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has taken absolutely the best for remaining and the worse for leaving.

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Chancellor, if I may, a speech made on the 17th of May 2010, you set out

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the Office for Budget Responsibility. You said I am the

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first chance to remove the temptation to fiddle the figures by

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giving up control of the economic and fiscal forecasts. Have you taken

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back control so you can fiddle the figures? No, not at all. We are

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presenting scenarios here. But you can go and get independent figures.

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You're watching Wednesday in Parliament with me, Alicia McCarthy.

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The last tussle between the Lords and the Commons ended

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when peers finally backed down on the housing bill.

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At the start of the day David Cameron told peers

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to stop blocking the plans, insisting they were holding up

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the delivery a Government manifesto commitment.

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Ministers have pledged to build 200,000 starter homes,

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to be sold at a discount to younger first-time buyers -

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and to allow the sale of some high value council housing to fund plans

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giving housing association tenants the right to buy their homes.

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In the Commons the housing minister told peers it was time to back down.

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This is the third time we have had to vote to confirm a key

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manifesto commitment, so I do not intend to detain

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I know that I do not have to remind the House of what we said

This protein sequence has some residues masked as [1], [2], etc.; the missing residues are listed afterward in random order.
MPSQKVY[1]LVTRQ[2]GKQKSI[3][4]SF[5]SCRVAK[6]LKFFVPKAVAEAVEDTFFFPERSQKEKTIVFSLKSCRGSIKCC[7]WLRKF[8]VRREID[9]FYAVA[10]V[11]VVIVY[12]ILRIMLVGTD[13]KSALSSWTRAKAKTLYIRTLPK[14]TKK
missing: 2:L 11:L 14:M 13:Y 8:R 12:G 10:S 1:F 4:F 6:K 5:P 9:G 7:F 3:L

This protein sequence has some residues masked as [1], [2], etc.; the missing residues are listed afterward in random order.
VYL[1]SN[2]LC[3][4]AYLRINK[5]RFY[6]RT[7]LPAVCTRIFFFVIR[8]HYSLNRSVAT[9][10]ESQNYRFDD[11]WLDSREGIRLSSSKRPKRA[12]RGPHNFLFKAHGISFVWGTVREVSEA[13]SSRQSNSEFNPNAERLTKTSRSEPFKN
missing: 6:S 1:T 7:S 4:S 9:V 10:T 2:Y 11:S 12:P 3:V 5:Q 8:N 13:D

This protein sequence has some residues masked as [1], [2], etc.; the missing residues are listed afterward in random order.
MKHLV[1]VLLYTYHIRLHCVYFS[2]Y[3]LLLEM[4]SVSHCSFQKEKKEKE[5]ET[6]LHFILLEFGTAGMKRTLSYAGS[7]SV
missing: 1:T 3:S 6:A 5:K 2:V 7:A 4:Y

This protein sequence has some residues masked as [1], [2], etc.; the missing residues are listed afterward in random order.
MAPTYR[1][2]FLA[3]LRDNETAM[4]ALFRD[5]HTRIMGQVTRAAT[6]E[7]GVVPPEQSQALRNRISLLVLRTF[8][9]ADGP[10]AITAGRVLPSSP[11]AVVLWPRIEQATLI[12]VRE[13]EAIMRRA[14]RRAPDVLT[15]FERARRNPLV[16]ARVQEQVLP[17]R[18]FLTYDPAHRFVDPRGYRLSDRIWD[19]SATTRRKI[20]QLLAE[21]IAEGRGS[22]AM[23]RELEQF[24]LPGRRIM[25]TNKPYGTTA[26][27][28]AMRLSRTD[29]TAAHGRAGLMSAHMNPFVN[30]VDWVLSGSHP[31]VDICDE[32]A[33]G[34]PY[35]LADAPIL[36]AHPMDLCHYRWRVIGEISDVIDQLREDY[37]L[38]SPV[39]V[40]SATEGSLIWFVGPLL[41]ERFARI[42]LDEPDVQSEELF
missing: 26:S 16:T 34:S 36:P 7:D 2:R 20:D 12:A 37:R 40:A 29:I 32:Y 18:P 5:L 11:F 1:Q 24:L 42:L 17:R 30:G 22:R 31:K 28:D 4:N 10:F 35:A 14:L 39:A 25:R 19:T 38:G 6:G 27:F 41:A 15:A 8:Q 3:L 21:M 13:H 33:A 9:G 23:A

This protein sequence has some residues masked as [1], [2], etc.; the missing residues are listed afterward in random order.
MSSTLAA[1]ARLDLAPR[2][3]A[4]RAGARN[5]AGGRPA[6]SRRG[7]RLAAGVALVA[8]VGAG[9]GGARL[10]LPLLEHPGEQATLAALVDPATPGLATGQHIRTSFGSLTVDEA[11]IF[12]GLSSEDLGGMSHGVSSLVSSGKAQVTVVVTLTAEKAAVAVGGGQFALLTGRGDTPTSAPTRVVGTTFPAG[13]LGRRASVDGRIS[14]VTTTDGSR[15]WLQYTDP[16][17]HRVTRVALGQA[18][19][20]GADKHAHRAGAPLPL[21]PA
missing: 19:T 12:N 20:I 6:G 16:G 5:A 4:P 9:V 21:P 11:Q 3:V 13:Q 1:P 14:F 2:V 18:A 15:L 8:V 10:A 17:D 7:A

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in our manifesto, as I outlined those commitments last week

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The Lords have scrutinised the Bill more than adequately,

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and I thank them for their efforts, but this is no longer scrutiny: this

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Enough is enough; it is time to stop.

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Lord Kerslake's amendment has two levels of problems.

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It would impact on our ability to work with local authorities

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to deliver the best, most cost-effective,

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deals for replacement housing, and that could reduce the funding

:13:58.:14:00.

for our manifesto commitment to deliver right-to-buy discounts

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We received a clear mandate for that at the general election.

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The Labour frontbencher said the Government's refusal to accept

:14:11.:14:12.

Lord Kerslake's clause would "sound the death knell" for social housing.

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The Government were forced to make a string of concessions in the House

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of Lords and were defeated multiple times, showing the extent

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It does nothing to fix the causes of the past six years of failure,

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sounds the death knell for social housing and will be a big let-down

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for people who are desperate for a home.

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Council housing acid should not be used to fund the right to buy for

:14:43.:14:47.

tenants. We should not be adopting this top-down policy of forcing the

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sale of council assets. The legislation was sent to appears

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again and the Lordships finally back down but not before the labour front

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bench to the highly unusual attempt of condemning attacks on the cross

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be here -- peer behind much of the opposition to the bill.

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Mr Lewis says of this distinguished and highly respected public servant:

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"Not only is Lord Kerslake unelected, he is the owner

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of his own home who is trying to stop others from owning theirs".

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Quite apart from the offensive language unworthy of a Minister

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of the Crown, this disgraceful attack entirely overlooks the role

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of the noble Lord, Lord Kerslake, in supporting the voluntary